The chant began in the final minute of No. 18 Michigan’s win against No. 13 Northwestern on Saturday. The two syllables boomed throughout the Big House, echoing around the stadium long after Jehu Chesson’s game-opening touchdown, long after the outcome had been decided.

Wolverine fans had watched their team dominate the Wildcats for the better part of three hours and seven minutes, and they decided to leave Michigan’s defense with a parting gift. “DE-FENSE!” they yelled. The team, in turn, showed its appreciation by motioning for the fans to be louder.

The defense was unrelenting in Michigan’s 38-0 undressing of Northwestern, just as it has been for much of this season. The Wolverines posted their third consecutive shutout, marking the first time a Michigan defense had accomplished that feat since 1980.

The Wolverines sacked Wildcat quarterbacks four times in the victory and allowed just 168 total yards. Junior cornerback Jourdan Lewis returned an interception for a touchdown in the second quarter, ripping the ball from the clutches of Northwestern wide receiver Mike McHugh, and the Wildcats never sniffed the red zone.

The string of nearly unprecedented success does not faze or surprise Michigan’s defenders. They had been bullied and brushed aside at times in the past, before Michigan coach Jim Harbaugh and defensive coordinator D.J. Durkin came to town, but those days are no more. The unusual has become routine. Michigan became the first Football Bowl Subdivision team to record three consecutive shutouts since 1995, according to STATS.

“It’s expected,” said redshirt freshman safety Jabrill Peppers. “We have to be great. That’s the standard around here.”

Standards aside, the degree to which the Wolverines (2-0 Big Ten, 5-1 overall) dismantled their foe was unexpected. Northwestern (1-1, 5-1) entered the game as an undefeated opponent with the country’s stingiest scoring defense, surrendering seven points per game.

But it was clear almost immediately that those statistics were irrelevant. Chesson, a redshirt junior wide receiver, returned the game’s opening kickoff 96 yards for a touchdown. Michigan’s sideline erupted.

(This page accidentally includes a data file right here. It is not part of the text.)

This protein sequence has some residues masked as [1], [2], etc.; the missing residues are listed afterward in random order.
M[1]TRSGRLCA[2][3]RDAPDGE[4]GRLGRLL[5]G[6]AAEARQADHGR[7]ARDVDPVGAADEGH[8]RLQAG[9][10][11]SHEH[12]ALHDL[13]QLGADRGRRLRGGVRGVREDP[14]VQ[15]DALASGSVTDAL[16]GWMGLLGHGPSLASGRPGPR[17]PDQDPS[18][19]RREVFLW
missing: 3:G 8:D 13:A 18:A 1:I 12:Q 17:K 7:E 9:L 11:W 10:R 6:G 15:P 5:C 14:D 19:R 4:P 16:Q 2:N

Earlier this week, Northwestern’s coaches indicated they did not plan to kick to Peppers, who lined up to receive the kick opposite of Chesson. Sending the ball to Chesson, of course, did not yield better results. 

“Big mistake,” Peppers said with a laugh.

Michigan seized the momentum and maintained it. The Wolverines scored again with 10:20 remaining in the first quarter, the offense gliding down the field on a seven-play, 59-yard drive. Redshirt junior running back Drake Johnson capped it with a one-yard touchdown.

Michigan did not allow the Wildcats to put up much of a fight.

“The fellas really came out balling from the start,” Harbaugh said.

The balling never really stopped for the Wolverines. Michigan tacked on another score with 2:35 remaining in the first quarter, when fifth-year senior quarterback Jake Rudock scrambled for a two-yard run into the end zone.

The Wolverines’ defense even got involved in the scoring. Lewis picked off Northwestern quarterback Clayton Thorson with 3:20 remaining in the half and returned it 37 yards for a touchdown. After the play, Durkin chest bumped the nearest person on the sideline.

By the end of the game, his unit extended its scoreless streak to 12 quarters. The Wolverines’ offensive players were familiar with what the Wildcats were going through.

“Going against them every day in practice is kind of stressful sometimes,” said junior running back De’Veon Smith.

Any stress for Michigan during Saturday’s game was limited. The Wolverines did not turn the ball over, and mistakes were few and far between. One of the few causes for concern came in the third quarter, when senior linebacker James Ross III was ejected from the game for targeting after he led with his helmet. He will miss the first half of next week’s game against No. 4 Michigan State.

Harbaugh, though, wasn’t too worried about the looming matchup against the Spartans. He noted that it will be a tough game but said preparation will be no different than it is any other week.

His team will be hard-pressed to match Saturday’s performance. Michigan did not relent even in the game’s waning moments, scoring its fifth and final touchdown with 2:14 remaining.

Michigan has outscored its opponents, 160-14, in its last five games. Wolverine fans have not yet witnessed Harbaugh lose a game at home as the Wolverines’ coach. The coach was pleased with how physical his team was, particularly without getting injured.

“It’s a good sign, that you’re building a good callus,” Harbaugh said. “Play physical and not get beat up yourself. That’s a good gauge, probably the best gauge that the team is, the callus is hardening. Like a callus on a foot, it’s not soft and pus-y.”

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